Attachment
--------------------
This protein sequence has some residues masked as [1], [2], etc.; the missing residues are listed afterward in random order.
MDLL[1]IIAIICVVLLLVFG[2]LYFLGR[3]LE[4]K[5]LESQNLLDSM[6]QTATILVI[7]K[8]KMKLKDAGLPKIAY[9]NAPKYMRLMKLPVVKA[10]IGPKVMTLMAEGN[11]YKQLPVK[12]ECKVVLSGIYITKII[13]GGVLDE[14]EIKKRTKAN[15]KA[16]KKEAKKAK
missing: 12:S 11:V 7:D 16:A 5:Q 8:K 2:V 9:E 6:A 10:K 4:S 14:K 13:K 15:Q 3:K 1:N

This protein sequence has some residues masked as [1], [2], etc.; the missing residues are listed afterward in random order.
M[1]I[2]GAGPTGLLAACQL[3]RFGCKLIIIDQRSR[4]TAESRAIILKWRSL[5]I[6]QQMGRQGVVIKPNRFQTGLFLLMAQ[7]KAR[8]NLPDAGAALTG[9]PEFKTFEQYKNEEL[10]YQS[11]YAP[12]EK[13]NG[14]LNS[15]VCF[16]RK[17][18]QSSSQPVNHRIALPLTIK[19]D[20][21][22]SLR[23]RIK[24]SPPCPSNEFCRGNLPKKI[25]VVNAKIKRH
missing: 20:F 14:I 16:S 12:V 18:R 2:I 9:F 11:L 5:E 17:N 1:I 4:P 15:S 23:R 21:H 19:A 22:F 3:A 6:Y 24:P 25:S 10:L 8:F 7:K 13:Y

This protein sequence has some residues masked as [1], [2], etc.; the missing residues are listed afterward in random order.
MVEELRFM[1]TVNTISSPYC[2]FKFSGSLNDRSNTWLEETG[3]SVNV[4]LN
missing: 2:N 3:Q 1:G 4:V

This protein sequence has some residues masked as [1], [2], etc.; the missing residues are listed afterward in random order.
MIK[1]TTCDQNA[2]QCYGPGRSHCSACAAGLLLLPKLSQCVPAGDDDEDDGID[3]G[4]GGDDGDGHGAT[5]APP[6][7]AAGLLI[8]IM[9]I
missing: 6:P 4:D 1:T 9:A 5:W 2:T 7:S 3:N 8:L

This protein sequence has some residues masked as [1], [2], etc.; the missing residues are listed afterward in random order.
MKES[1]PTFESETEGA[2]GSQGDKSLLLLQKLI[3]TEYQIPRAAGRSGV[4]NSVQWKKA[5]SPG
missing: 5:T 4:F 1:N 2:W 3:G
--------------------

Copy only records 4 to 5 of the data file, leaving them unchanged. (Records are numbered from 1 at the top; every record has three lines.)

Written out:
This protein sequence has some residues masked as [1], [2], etc.; the missing residues are listed afterward in random order.
MIK[1]TTCDQNA[2]QCYGPGRSHCSACAAGLLLLPKLSQCVPAGDDDEDDGID[3]G[4]GGDDGDGHGAT[5]APP[6][7]AAGLLI[8]IM[9]I
missing: 6:P 4:D 1:T 9:A 5:W 2:T 7:S 3:N 8:L

This protein sequence has some residues masked as [1], [2], etc.; the missing residues are listed afterward in random order.
MKES[1]PTFESETEGA[2]GSQGDKSLLLLQKLI[3]TEYQIPRAAGRSGV[4]NSVQWKKA[5]SPG
missing: 5:T 4:F 1:N 2:W 3:G